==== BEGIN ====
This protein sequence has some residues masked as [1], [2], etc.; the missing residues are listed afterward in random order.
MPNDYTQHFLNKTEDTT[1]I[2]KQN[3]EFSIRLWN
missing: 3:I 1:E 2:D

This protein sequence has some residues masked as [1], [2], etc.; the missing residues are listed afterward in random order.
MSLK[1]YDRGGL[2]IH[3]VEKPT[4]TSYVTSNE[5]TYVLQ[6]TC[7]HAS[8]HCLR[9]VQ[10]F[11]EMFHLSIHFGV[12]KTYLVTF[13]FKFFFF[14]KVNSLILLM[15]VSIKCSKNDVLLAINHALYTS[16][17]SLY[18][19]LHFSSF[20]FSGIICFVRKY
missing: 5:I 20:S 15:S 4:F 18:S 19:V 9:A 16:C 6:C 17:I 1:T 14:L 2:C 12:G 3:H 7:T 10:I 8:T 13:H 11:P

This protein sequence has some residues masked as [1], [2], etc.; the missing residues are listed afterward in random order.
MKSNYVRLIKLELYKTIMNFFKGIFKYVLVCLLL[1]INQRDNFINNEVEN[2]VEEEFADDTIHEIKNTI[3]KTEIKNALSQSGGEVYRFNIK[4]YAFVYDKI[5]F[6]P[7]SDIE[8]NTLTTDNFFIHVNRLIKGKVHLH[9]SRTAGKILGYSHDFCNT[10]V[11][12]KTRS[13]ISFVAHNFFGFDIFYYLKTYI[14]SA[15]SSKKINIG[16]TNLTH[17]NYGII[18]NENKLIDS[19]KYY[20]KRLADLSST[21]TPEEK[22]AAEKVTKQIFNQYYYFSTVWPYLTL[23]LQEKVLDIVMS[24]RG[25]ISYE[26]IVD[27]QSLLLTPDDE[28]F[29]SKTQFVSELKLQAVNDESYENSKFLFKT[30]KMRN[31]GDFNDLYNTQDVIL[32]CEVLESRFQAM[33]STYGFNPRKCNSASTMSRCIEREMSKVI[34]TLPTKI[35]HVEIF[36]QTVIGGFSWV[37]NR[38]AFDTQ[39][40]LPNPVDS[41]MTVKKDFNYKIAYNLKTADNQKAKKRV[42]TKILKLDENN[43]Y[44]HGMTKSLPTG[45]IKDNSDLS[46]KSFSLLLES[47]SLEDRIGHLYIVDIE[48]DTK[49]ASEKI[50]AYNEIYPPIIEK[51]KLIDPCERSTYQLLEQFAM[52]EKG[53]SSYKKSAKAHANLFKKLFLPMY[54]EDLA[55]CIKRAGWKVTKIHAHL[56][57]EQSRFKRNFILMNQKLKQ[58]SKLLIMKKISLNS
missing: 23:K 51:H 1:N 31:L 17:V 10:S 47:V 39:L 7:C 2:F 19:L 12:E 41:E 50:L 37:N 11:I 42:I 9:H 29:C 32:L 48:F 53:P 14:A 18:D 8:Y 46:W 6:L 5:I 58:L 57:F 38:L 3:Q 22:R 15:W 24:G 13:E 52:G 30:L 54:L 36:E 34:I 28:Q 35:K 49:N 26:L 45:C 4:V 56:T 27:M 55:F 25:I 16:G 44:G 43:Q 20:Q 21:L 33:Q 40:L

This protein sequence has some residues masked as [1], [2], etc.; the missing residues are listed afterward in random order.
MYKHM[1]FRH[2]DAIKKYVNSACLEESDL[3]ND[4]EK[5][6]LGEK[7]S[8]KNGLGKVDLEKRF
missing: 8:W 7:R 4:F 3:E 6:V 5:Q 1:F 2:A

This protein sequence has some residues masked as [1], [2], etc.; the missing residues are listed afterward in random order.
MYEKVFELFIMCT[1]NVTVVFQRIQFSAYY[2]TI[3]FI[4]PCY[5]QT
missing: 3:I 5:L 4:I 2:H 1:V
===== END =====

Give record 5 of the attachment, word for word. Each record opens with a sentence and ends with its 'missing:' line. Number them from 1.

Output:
This protein sequence has some residues masked as [1], [2], etc.; the missing residues are listed afterward in random order.
MYEKVFELFIMCT[1]NVTVVFQRIQFSAYY[2]TI[3]FI[4]PCY[5]QT
missing: 3:I 5:L 4:I 2:H 1:V